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Original post made
on Mar 27, 2012
Well done PIE volunteers! We are so grateful to live in Palo Alto and attend Ohlone. We donate every year and I see the ways PIE makes Ohlone a better school if that is even possible. Thank you PIE staff and volunteers.
Thanks PiE for your amazing volunteers - and thank you to the generous parents, residents and businesses that donated!! You help make our schools a wonderful place for the students of PAUSD.
Thank you to parents who volunteer at schools, even though they can't donate money to PiE. The time you give to the schools is as valuable as the money given to PiE. Money is not everything.
I'm thankful to be a part of this amazing community and thankful to all of the PiE donors and volunteers for making this happen! Our kids will benefit greatly.
@Thanks to parents who volunteer at schools - money isn't everything, but it helps strengthen our schools! PiE is a almost all volunteer organization, over 100 volunteers raised 4.4 million dollars. PiE volunteers DO volunteer at school - that is where they contact the majority of the donors! In addition, I suspect every PiE volunteer is or was a classroom/school volunteer, depending on the age of their child.
Maybe the schools should start paying for their crossing guards, other resources drained from the city, oh and that 10 million dollar subsidy we provide.
Us citizens would like our parks fixed and our roads redone, seems only fair.
I'm thankful for this good work by our young people. I'm also frustrated that it is necessary. Previous generations of parents did not have to fund raise at this level AND fill in for missing school librarians, and do landscaping projects, and have school auctions that raise $60,000-100,000/year, and transport their kids to overcrowded schools, AND, AND, AND...
Prop 13 has dropped an immense burden on parents. They pay the highest property taxes and they are expected to do all this additional work that previous generations did not.
Prop 13 beneficiaries (that includes me) should pay our fair share of taxes as previous generations did. Those who took from the public school well have an obigation to pay it forward--rather than abandon this generation of students. In addition to enjoying Prop 13 benefits, many seniors also opt out of paying for the bond measure. Shame on them!
These problems must be addressed. A fair system with tax forgiveness based on financial need rather than length of time one has owned property would be more fair.
Can PIE provide percentage of PAUSD families who donate to PIE (separate from business and real estate donors) and average amount donated? Also what is actual cost per student at elementary level for the PIE funded items (aides, art, etc)? That is what PAUSD parents need to know so they can understand what their child actually costs the district when they don't donate.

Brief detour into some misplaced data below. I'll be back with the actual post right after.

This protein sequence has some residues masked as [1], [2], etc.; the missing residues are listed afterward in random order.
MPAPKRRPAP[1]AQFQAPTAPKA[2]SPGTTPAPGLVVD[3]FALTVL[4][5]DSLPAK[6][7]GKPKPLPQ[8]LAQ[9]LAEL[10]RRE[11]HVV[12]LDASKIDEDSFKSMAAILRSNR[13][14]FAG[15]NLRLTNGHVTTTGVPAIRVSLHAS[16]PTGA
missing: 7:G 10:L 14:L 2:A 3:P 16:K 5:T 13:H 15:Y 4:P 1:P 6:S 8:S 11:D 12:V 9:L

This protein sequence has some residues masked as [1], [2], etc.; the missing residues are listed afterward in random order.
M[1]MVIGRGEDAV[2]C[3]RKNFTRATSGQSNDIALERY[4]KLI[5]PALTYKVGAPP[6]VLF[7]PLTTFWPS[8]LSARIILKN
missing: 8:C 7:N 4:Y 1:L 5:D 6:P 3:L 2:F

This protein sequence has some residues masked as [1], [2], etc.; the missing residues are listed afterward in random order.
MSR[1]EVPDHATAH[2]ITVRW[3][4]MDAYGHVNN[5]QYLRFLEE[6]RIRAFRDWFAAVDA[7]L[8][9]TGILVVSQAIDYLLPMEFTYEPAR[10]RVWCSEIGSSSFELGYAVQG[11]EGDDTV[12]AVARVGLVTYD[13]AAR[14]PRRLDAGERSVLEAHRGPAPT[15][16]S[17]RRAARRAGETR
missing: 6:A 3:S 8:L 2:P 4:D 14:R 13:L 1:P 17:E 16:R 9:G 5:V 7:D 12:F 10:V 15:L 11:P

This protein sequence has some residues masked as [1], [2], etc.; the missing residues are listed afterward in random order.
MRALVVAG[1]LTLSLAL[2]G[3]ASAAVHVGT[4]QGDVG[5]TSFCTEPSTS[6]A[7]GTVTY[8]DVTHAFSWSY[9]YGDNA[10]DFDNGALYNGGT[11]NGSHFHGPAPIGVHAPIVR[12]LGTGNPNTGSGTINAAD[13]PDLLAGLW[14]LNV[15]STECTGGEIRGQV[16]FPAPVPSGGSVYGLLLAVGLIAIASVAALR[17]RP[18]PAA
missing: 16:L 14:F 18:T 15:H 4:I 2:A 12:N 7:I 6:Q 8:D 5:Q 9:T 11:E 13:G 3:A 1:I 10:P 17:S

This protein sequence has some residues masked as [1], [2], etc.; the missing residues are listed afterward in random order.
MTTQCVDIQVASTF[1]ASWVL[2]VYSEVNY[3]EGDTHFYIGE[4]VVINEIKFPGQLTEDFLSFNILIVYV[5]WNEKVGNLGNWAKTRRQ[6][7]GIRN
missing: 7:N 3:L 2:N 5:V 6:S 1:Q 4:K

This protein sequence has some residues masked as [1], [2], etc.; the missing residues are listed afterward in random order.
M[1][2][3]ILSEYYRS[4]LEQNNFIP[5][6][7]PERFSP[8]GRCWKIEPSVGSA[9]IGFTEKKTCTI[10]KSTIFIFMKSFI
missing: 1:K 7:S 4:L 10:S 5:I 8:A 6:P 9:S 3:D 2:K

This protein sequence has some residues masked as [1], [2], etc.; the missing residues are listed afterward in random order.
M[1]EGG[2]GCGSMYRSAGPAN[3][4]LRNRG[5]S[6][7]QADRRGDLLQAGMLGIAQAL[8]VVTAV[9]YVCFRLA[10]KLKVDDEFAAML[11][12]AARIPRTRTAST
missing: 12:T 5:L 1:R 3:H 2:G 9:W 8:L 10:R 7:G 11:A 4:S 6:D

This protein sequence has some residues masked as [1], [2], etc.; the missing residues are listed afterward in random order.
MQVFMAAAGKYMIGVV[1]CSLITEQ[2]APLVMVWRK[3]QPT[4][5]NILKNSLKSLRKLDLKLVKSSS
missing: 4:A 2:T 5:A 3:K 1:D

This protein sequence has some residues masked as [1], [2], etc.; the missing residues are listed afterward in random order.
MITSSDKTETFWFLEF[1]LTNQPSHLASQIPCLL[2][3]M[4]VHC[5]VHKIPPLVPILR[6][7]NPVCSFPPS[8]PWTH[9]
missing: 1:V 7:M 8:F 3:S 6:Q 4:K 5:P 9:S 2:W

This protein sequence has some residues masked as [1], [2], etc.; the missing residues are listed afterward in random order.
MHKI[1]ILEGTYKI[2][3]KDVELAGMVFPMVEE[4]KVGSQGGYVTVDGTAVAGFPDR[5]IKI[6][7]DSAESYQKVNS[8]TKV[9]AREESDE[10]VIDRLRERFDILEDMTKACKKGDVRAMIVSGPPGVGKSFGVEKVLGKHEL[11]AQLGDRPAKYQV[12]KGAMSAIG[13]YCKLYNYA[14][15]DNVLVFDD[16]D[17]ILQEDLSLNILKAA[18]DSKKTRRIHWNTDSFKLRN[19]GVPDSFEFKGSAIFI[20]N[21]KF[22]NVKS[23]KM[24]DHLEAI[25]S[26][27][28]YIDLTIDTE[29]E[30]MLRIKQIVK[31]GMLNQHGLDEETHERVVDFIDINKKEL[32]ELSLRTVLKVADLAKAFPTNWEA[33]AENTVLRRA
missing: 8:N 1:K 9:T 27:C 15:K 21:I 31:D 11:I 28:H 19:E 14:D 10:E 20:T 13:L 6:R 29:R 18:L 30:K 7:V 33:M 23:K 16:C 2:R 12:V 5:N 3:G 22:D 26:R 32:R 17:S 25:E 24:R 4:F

I hope the school staff, teachers and students will remember to lock all the windows so that the new equipment isn't defenestrated and absconded* with.
We've already lost enough technology that way.
* Wasn't absconded the "word of the day" recently?
Does anyone know how much of the money go toward funding of special needs students? Their aides? Etc.
Agree that Prop 13 has to go. We are getting killed between property taxes, PIE, PTA, and now this new "Our Children Our Future" initiative. We have to get everyone paying their fair share before raising taxes yet again.
Someone asked what percentage of PAUSD families donates. Well, the $2.35M for the 12 elementary schools translates to less than $200K per school, and less than $400 per child. This is way less than other similar districts raise per child (e.g., LASD, Woodside). It is amazing that it stretches as far as it does -- huge kudos to everyone who works at the schools for so little compensation. The benefits for the kids are tremendous.
We need more people donating -- maybe a competition between grades, as Woodside does? And we need Prop 13 fixed. ASAP.
P.S. A school auction that raises $60-$100K is unbelievable. Ours raises $20K. We should be publishing those numbers.
I wish this was not a talking point.
Donations to PIE are just that, donations. There is no reason to believe that all families must, should, ought, to contribute and even less reason to make it a competition or publish breakdowns or names.
There are many good causes for our money. There are many reasons why families may not be able to afford to donate. There are reasons such as the almost blackmailing attitude of PTAs and library bond fundraisers why many people are against donating to PIE but would rather give to say drama/choir/sports boosters. With the amount of increases in Property Taxes some just can't pay more.
Instead, be pleased that this money has been raised and thankful for what it covers. Anything more is purely divisive.
Yes, and certainly the comment wasn't intended to be divisive. There are many reasons why people cannot or will not donate. And the pressure is tough -- it's hard on the fundraisers as well (big kudos to them!). I certainly don't endorse walls of fame/shame. But highly aggregated competitions can be fun and help raise much-needed funds (IMO).